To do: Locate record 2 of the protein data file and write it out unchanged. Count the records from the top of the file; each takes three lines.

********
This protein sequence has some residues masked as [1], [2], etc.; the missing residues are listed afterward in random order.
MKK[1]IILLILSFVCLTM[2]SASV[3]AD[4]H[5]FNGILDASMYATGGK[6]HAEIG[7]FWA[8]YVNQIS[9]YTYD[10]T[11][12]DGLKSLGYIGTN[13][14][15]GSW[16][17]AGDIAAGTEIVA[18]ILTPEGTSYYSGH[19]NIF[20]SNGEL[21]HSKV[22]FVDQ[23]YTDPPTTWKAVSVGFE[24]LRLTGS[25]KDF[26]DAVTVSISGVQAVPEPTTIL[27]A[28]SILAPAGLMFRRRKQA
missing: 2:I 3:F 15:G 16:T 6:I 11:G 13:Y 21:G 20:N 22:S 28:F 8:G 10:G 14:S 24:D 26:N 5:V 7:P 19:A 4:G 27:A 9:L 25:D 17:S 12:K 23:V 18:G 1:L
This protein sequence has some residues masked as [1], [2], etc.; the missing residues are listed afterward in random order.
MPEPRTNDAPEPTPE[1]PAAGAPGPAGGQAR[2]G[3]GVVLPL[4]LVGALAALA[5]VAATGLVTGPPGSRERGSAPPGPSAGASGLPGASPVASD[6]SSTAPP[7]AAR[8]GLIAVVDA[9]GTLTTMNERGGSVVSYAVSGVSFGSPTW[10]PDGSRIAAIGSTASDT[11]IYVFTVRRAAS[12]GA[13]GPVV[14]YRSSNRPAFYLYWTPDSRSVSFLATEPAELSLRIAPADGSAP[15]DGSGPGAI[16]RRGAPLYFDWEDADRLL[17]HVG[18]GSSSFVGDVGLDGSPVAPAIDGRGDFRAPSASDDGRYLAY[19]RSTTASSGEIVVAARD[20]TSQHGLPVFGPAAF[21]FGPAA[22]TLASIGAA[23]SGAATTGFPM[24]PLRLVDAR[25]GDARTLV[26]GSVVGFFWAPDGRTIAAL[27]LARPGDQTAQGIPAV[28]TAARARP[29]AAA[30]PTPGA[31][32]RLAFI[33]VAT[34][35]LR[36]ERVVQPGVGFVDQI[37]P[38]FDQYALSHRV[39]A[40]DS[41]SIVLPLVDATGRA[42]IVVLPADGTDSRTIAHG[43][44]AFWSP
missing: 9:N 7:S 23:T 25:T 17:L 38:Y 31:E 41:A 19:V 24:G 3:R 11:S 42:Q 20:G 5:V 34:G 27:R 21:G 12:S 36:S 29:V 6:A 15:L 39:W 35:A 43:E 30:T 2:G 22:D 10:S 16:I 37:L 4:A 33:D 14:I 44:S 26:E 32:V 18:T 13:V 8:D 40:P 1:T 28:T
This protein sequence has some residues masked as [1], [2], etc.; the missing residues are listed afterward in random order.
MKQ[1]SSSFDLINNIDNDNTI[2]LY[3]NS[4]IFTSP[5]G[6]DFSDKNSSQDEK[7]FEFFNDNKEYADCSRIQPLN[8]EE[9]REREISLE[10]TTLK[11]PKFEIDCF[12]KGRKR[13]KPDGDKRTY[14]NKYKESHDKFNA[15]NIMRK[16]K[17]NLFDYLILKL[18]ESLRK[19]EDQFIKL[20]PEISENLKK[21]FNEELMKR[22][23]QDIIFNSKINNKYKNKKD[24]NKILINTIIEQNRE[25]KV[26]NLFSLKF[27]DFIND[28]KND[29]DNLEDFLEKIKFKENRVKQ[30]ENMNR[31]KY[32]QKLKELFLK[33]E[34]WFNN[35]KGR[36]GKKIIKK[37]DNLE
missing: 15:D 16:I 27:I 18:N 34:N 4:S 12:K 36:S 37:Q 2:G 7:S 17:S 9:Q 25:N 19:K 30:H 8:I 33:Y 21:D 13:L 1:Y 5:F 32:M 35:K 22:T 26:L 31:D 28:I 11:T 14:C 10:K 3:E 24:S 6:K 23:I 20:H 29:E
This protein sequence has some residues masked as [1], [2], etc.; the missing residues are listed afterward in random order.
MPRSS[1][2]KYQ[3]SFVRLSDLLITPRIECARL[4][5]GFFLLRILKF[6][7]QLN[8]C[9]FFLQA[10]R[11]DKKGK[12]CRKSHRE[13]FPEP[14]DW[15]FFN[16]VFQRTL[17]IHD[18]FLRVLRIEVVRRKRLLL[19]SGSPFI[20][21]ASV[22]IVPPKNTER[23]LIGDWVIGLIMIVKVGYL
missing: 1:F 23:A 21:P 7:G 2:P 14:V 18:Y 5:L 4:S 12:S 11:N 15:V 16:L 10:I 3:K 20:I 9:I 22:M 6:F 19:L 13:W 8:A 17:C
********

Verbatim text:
This protein sequence has some residues masked as [1], [2], etc.; the missing residues are listed afterward in random order.
MPEPRTNDAPEPTPE[1]PAAGAPGPAGGQAR[2]G[3]GVVLPL[4]LVGALAALA[5]VAATGLVTGPPGSRERGSAPPGPSAGASGLPGASPVASD[6]SSTAPP[7]AAR[8]GLIAVVDA[9]GTLTTMNERGGSVVSYAVSGVSFGSPTW[10]PDGSRIAAIGSTASDT[11]IYVFTVRRAAS[12]GA[13]GPVV[14]YRSSNRPAFYLYWTPDSRSVSFLATEPAELSLRIAPADGSAP[15]DGSGPGAI[16]RRGAPLYFDWEDADRLL[17]HVG[18]GSSSFVGDVGLDGSPVAPAIDGRGDFRAPSASDDGRYLAY[19]RSTTASSGEIVVAARD[20]TSQHGLPVFGPAAF[21]FGPAA[22]TLASIGAA[23]SGAATTGFPM[24]PLRLVDAR[25]GDARTLV[26]GSVVGFFWAPDGRTIAAL[27]LARPGDQTAQGIPAV[28]TAARARP[29]AAA[30]PTPGA[31][32]RLAFI[33]VAT[34][35]LR[36]ERVVQPGVGFVDQI[37]P[38]FDQYALSHRV[39]A[40]DS[41]SIVLPLVDATGRA[42]IVVLPADGTDSRTIAHG[43][44]AFWSP
missing: 9:N 7:S 23:T 25:T 17:L 38:Y 31:E 41:A 19:V 24:G 3:R 11:S 42:Q 20:G 5:V 34:G 27:R 21:G 12:S 36:S 29:V 6:A 15:L 39:W 35:A 43:E 30:T 2:G 22:D 10:S 16:I 37:L 4:A 33:D 14:I 44:S 26:E 32:V 18:T 13:V 8:D 40:P 1:T 28:T